At the party, Diane’s rival Leeda (former model Judith Barrie) steals away Diane’s escort, a powerful businessman and competitor in the glass business. She says he has to fix a problem for her, and it’s so vague that it took me 20 minutes to realize the problem is that she’s pregnant. Leeda is a society girl who parties for extra cash because her own rich family doesn’t give her enough. She doesn’t want her mom to find out she’s pregnant and unmarried, so when Jay is spotted at the party, a plan is hatched to scam Jay into marrying her.
Jay wakes up the next morning hung over and with a crying Leeda in his apartment, but at least he’s in a lovely art deco bedroom:
Leeda is crying because they spent the night together, so Jay does the honorable thing and marries her. Afterwards he finds out she was a party girl, already pregnant, and that his father’s client was the one who set it all up. Later, the client signs a new contract with his father and says it’s because he’s thankful to Roundtree’s son for getting the pregnant party girl off his back. Dad isn’t exactly pleased to hear this news.
One of the set pieces in Roundtree’s home is the same gate used in the Dorothy Sebastian photos I posted here. It’s not just a similar gate, it is unquestionably the exact same gate:
Ellen is heartbroken that Jay was tricked, but her party girl roommate Diane is having none of it. “Tricked my aaaa…nkle,” she says, insisting that no one is so naive as to marry a party girl out of honorable intentions. Speaking of honorable, this scene includes Marie using a vibrating machine while wearing a skin-tight black lacy teddy:
That’s my girl!
Diane leaves for a party, leaving Ellen alone at home with her over-tinseled Charlie Brown Christmas tree and art deco door:
Ellen thinks back on memories of Jay, shown as superimposed clips of her and Jay canoeing at the lake. But soon those clips turn to stock footage of half-nude dancers, a polo game, and even what looks like some acrobats getting ready to perform at a circus. An early version of the “Naked Gun 2 1/2” sex scene, perchance?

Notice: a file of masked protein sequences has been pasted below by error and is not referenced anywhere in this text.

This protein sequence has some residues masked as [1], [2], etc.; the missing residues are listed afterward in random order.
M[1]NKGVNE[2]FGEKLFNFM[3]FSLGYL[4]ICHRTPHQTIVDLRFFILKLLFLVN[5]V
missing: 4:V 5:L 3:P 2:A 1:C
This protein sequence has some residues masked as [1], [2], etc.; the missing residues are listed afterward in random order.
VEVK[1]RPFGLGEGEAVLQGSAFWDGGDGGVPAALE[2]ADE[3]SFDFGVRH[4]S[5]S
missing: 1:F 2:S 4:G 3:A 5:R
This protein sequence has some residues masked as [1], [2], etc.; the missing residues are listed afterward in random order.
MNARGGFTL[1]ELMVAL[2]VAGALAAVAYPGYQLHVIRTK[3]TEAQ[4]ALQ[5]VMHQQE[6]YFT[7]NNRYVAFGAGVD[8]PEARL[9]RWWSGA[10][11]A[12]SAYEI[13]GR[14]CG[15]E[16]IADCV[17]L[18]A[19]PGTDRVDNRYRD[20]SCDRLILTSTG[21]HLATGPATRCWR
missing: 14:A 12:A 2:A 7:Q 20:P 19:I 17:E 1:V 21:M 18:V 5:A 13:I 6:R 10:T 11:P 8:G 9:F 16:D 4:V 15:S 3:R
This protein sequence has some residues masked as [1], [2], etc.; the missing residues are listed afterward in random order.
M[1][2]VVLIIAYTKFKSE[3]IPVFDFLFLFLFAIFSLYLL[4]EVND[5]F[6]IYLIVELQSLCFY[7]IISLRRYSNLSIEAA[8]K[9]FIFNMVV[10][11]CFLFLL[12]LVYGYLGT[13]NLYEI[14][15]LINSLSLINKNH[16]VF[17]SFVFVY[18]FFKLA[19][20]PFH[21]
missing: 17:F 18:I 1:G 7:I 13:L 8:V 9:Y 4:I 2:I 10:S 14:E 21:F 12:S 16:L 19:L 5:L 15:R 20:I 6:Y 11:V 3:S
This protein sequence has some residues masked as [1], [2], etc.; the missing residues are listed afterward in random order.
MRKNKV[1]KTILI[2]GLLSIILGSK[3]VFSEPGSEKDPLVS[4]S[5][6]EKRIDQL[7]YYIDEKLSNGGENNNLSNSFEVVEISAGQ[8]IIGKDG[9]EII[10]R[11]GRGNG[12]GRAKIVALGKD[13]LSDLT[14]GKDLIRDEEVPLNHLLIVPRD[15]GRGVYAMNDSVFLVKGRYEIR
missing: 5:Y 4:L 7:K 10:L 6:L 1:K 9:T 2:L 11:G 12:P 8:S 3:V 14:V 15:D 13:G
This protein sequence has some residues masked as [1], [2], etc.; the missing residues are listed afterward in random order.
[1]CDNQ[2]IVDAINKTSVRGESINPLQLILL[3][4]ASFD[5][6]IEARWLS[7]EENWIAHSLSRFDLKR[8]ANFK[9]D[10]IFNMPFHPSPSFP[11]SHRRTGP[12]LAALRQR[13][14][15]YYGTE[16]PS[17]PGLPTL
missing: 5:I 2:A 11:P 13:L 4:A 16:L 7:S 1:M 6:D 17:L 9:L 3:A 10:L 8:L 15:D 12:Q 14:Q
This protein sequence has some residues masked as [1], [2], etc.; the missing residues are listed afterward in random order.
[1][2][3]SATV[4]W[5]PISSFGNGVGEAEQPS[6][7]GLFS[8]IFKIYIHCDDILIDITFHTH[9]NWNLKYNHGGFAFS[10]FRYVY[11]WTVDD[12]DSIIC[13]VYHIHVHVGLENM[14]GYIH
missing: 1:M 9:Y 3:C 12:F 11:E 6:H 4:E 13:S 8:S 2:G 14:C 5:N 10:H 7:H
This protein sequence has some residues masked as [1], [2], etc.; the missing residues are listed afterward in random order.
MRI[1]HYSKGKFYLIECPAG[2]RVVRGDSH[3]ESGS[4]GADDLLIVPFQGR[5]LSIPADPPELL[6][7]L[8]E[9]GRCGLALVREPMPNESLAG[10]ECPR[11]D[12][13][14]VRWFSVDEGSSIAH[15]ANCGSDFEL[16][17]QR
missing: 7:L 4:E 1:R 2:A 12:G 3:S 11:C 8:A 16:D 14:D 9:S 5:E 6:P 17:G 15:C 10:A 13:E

Diane talks Ellen into coming to the party with her that night to cheer her up, so Ellen leaves her apartment for the party just as Leeda shows up to the apartment. I don’t understand why she’s there, but she is. The police close in on Leeda — again, I don’t know why — and she jumps out of the window and hurtles 8 million stories to the pavement below.
Which is why she’s unmarked and only slightly unconscious moments later as she’s brought back into the apartment lobby. Before she kicks off, she tells Jay that Ellen is at the party and the cops are about to raid it. The cops raid, Jay gets off by saying he’s The Jay Roundtree, and Ellen gets off because the undercover cop we haven’t heard about since 2 minutes into the movie verifies Ellen isn’t really a party girl. The end.
Mordaunt Hall is rapidly becoming one of my favorite contemporary reviewers for movies of this era. He states with his usual understated snark that “Party Girl”, which was playing at The Gaiety Theatre, has “humor [which] is often indelicate and at this holiday season it should be said that the Gaiety now is not the place to take children.” Indelicate my aaa…nkle.